A Statement of Solidarity from the Program in Disability Studies
We honor and lift the names of Tony McDade, Breonna Taylor, James Scurlock, Ahmaud Arbery, and George Floyd, among many others murdered and brutalized by anti-Black racist violence.
We condemn these murders, and the violent police reaction to protests in DC and elsewhere. We recognize the history of structural racism underwriting this, and its intersections with ableism. As a program and movement, we resolve to work to change these structures of oppression.
We are providing the following links to some organizations doing work at the intersections of racial and disability justice. We recommit ourselves to working in solidarity with Black Disabled organizers, indigenous organizers, and organizers of color to challenge white supremacy.
Over the past three decades, disability studies has emerged as a robust and vibrant field of intellectual inquiry, bringing together cutting-edge research in the humanities, social sciences, and health sciences. The discipline analyzes the cultural and political significance of disability, examining the construction and production of disability in history and in the present moment. Disability studies hones critical tools to analyze how societies grapple with physical and mental difference, the way disability becomes a site for negotiating stigma and social power, and questions of normativity and deviance.
Disability is a fundamental dimension of human diversity. One in every five Americans lives with a disability, making it our country’s largest minority population. Students increasingly recognize that gaining a more sophisticated understanding of disability experience is a critical element in their education, and one that will help prepare them for a growing number of disability-specific careers. Drawing from rich offerings in disciplines as various as anthropology, bioethics, English, health systems administration, nursing, philosophy, psychology, theater and performance studies, theology, and women’s and gender studies, the minor in disability studies will enable students to explore this critical facet of human diversity in an in-depth fashion as it relates to their major field of study and to their professional aspirations.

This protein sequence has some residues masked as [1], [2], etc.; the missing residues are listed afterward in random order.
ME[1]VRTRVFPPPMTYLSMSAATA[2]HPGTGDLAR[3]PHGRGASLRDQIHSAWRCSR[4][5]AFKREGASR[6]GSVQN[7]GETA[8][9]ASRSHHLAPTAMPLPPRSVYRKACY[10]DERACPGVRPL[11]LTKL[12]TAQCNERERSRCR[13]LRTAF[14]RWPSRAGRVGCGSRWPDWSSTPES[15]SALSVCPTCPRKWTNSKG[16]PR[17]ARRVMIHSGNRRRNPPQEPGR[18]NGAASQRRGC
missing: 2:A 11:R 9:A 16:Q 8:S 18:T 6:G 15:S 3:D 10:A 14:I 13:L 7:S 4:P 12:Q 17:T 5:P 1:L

College and University News Related to Disability Studies
Social Impact Nonprofit Honors Disability Justice Advocate Lydia Brown (C’15) with 2020 Beacon Award
October 8th, 2020
Los Angeles-based Social Impact Nonprofit Let’s Talk LD awarded Lydia Brown, faculty in the Disability Studies Program, this year’s Beacon Award for their work as an advocate, organizer, educator, attorney, strategist and writer.
Georgetown Student Works to End Stigma Against Disabilities in Kazakhstan
January 13th, 2020
This past summer, Madeleine Gibbons-Shapiro (C’21) conducted a social impact assessment of a café that employs intellectually disabled individuals in Kazakhstan. Because of her study, this impressive café can begin to work to expand its operation more widely across the country.
Lydia X.Z.Brown (C’15) Returns to Teach in Disability Studies for 2020
December 17th, 2019
Brown, an internationally significant disability justice activist, currently co-leads a project on algorithmic fairness and disability rights at the Institute for Technology Law & Policy at Georgetown’s law school. More broadly, their work has focused on violence against multiply-marginalized disabled people, especially institutionalization, policing, and incarceration.